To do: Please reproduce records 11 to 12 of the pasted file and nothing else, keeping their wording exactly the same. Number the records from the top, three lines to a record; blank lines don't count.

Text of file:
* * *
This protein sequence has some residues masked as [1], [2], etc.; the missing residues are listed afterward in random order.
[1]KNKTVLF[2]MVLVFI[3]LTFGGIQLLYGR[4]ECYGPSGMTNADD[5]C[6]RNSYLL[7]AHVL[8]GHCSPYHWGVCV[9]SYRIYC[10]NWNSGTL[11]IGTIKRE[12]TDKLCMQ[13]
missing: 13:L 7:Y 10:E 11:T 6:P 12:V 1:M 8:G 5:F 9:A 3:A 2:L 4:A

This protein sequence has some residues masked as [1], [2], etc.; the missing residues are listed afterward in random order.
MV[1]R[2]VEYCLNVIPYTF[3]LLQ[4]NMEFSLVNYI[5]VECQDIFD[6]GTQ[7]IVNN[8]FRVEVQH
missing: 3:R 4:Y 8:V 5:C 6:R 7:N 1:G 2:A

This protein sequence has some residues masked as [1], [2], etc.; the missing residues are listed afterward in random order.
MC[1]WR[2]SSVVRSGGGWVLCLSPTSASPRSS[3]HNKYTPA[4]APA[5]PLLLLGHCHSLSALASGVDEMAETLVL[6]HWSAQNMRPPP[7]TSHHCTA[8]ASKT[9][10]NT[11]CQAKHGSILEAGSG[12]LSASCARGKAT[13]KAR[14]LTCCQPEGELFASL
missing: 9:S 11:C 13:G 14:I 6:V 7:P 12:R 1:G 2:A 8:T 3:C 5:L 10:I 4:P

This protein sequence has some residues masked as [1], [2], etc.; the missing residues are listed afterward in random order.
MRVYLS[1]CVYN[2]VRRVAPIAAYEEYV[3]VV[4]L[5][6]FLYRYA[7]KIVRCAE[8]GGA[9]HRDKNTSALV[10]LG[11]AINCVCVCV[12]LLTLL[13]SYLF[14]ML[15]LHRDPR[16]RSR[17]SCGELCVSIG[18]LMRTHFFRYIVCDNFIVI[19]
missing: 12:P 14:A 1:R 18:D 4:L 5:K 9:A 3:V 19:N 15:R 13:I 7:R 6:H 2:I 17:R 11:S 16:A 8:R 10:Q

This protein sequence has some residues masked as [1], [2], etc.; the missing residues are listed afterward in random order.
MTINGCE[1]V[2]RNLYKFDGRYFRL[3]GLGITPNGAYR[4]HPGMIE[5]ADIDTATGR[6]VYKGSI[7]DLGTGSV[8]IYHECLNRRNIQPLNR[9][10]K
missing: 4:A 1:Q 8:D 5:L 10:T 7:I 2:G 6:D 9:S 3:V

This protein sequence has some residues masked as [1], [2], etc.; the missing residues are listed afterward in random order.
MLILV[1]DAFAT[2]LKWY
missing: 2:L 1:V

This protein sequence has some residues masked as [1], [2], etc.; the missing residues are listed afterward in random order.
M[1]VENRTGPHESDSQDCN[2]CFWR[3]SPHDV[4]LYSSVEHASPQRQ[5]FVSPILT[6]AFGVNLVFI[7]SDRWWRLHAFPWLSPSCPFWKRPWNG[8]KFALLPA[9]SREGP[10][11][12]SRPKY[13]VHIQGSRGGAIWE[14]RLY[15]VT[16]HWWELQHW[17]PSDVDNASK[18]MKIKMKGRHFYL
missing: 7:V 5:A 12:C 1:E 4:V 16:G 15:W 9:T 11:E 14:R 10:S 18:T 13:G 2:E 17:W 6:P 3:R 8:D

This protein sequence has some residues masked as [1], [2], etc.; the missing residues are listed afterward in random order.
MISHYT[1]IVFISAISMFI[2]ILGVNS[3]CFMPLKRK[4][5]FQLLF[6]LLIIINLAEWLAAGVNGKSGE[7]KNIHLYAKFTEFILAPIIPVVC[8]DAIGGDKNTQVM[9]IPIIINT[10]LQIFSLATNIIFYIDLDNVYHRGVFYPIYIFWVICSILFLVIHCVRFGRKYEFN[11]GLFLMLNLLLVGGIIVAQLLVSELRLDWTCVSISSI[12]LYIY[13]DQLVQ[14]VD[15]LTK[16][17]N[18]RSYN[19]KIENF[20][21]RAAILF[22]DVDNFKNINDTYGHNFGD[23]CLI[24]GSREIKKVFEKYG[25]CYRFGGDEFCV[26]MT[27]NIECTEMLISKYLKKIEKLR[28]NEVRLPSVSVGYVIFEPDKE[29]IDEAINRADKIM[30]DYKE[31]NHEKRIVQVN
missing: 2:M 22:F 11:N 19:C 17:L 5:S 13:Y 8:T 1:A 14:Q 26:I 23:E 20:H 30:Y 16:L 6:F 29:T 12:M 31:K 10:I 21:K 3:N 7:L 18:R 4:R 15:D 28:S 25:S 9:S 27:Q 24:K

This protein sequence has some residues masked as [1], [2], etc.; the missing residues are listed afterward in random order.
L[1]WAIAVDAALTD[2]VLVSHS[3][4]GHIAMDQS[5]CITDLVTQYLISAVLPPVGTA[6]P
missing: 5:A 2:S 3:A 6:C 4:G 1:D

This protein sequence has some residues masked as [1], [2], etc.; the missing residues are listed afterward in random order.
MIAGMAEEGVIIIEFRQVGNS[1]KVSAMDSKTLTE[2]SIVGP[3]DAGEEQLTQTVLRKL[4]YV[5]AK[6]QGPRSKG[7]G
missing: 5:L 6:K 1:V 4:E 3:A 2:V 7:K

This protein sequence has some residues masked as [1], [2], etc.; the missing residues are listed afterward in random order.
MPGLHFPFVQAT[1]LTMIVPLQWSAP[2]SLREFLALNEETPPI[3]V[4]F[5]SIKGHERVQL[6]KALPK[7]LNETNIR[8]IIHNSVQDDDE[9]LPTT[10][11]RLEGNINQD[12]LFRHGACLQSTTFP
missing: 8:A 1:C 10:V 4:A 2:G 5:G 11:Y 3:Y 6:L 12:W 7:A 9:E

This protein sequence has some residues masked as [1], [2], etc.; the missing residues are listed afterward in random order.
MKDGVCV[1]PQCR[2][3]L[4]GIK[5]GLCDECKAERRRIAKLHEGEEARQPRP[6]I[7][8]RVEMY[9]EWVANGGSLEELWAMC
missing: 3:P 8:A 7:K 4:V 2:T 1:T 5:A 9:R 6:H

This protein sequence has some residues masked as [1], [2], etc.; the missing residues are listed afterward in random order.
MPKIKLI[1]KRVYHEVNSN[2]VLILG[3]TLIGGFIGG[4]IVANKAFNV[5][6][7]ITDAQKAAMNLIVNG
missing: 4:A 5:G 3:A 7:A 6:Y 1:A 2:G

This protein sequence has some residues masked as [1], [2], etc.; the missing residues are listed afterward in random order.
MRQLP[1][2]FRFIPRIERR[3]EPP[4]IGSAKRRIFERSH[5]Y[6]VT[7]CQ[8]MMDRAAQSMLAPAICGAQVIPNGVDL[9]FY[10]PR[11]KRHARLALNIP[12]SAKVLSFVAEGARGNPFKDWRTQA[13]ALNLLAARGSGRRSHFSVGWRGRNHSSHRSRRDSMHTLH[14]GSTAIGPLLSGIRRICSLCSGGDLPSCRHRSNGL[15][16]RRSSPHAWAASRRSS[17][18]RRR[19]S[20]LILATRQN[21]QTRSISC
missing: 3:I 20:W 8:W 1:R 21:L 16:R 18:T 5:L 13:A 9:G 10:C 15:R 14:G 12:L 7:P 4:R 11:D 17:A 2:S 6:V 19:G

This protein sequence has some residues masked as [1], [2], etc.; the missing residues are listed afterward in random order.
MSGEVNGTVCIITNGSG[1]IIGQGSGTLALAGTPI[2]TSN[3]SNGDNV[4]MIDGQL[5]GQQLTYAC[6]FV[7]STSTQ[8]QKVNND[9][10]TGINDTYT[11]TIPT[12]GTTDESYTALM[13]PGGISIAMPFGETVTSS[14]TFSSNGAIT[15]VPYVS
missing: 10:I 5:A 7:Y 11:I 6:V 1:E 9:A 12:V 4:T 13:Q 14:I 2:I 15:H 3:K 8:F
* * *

This protein sequence has some residues masked as [1], [2], etc.; the missing residues are listed afterward in random order.
MPGLHFPFVQAT[1]LTMIVPLQWSAP[2]SLREFLALNEETPPI[3]V[4]F[5]SIKGHERVQL[6]KALPK[7]LNETNIR[8]IIHNSVQDDDE[9]LPTT[10][11]RLEGNINQD[12]LFRHGACLQSTTFP
missing: 8:A 1:C 10:V 4:A 2:G 5:G 11:Y 3:Y 6:L 12:W 7:A 9:E

This protein sequence has some residues masked as [1], [2], etc.; the missing residues are listed afterward in random order.
MKDGVCV[1]PQCR[2][3]L[4]GIK[5]GLCDECKAERRRIAKLHEGEEARQPRP[6]I[7][8]RVEMY[9]EWVANGGSLEELWAMC
missing: 3:P 8:A 7:K 4:V 2:T 1:T 5:A 9:R 6:H